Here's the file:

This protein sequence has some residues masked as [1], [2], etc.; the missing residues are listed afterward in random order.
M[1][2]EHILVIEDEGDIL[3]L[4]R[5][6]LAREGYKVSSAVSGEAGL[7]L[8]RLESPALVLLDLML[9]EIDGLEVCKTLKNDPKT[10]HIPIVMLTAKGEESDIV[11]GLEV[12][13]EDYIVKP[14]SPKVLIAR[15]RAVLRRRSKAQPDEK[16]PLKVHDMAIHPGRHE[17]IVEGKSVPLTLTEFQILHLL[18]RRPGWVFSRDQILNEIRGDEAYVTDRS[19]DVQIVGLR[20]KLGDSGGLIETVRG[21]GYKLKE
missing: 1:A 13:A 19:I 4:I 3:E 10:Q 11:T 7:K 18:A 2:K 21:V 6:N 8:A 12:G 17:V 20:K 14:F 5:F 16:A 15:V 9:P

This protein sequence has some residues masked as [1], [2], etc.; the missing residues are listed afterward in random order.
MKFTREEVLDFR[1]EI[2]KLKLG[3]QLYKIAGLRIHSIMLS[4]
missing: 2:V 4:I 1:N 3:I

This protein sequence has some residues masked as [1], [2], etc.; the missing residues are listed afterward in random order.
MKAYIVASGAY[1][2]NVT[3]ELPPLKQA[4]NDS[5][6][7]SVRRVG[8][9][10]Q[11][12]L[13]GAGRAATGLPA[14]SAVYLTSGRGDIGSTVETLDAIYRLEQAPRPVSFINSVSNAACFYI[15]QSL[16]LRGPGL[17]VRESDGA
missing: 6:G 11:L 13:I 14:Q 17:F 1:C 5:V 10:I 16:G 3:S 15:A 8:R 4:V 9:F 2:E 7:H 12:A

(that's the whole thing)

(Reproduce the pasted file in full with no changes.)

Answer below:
This protein sequence has some residues masked as [1], [2], etc.; the missing residues are listed afterward in random order.
M[1][2]EHILVIEDEGDIL[3]L[4]R[5][6]LAREGYKVSSAVSGEAGL[7]L[8]RLESPALVLLDLML[9]EIDGLEVCKTLKNDPKT[10]HIPIVMLTAKGEESDIV[11]GLEV[12][13]EDYIVKP[14]SPKVLIAR[15]RAVLRRRSKAQPDEK[16]PLKVHDMAIHPGRHE[17]IVEGKSVPLTLTEFQILHLL[18]RRPGWVFSRDQILNEIRGDEAYVTDRS[19]DVQIVGLR[20]KLGDSGGLIETVRG[21]GYKLKE
missing: 1:A 13:A 19:I 4:I 3:E 10:Q 11:T 7:K 18:A 2:K 21:V 6:N 8:A 12:G 17:V 20:K 14:F 5:F 16:A 15:V 9:P

This protein sequence has some residues masked as [1], [2], etc.; the missing residues are listed afterward in random order.
MKFTREEVLDFR[1]EI[2]KLKLG[3]QLYKIAGLRIHSIMLS[4]
missing: 2:V 4:I 1:N 3:I

This protein sequence has some residues masked as [1], [2], etc.; the missing residues are listed afterward in random order.
MKAYIVASGAY[1][2]NVT[3]ELPPLKQA[4]NDS[5][6][7]SVRRVG[8][9][10]Q[11][12]L[13]GAGRAATGLPA[14]SAVYLTSGRGDIGSTVETLDAIYRLEQAPRPVSFINSVSNAACFYI[15]QSL[16]LRGPGL[17]VRESDGA
missing: 6:G 11:L 13:I 14:Q 17:F 1:C 5:V 10:I 16:G 3:S 15:A 8:R 4:V 9:F 2:E 7:H 12:A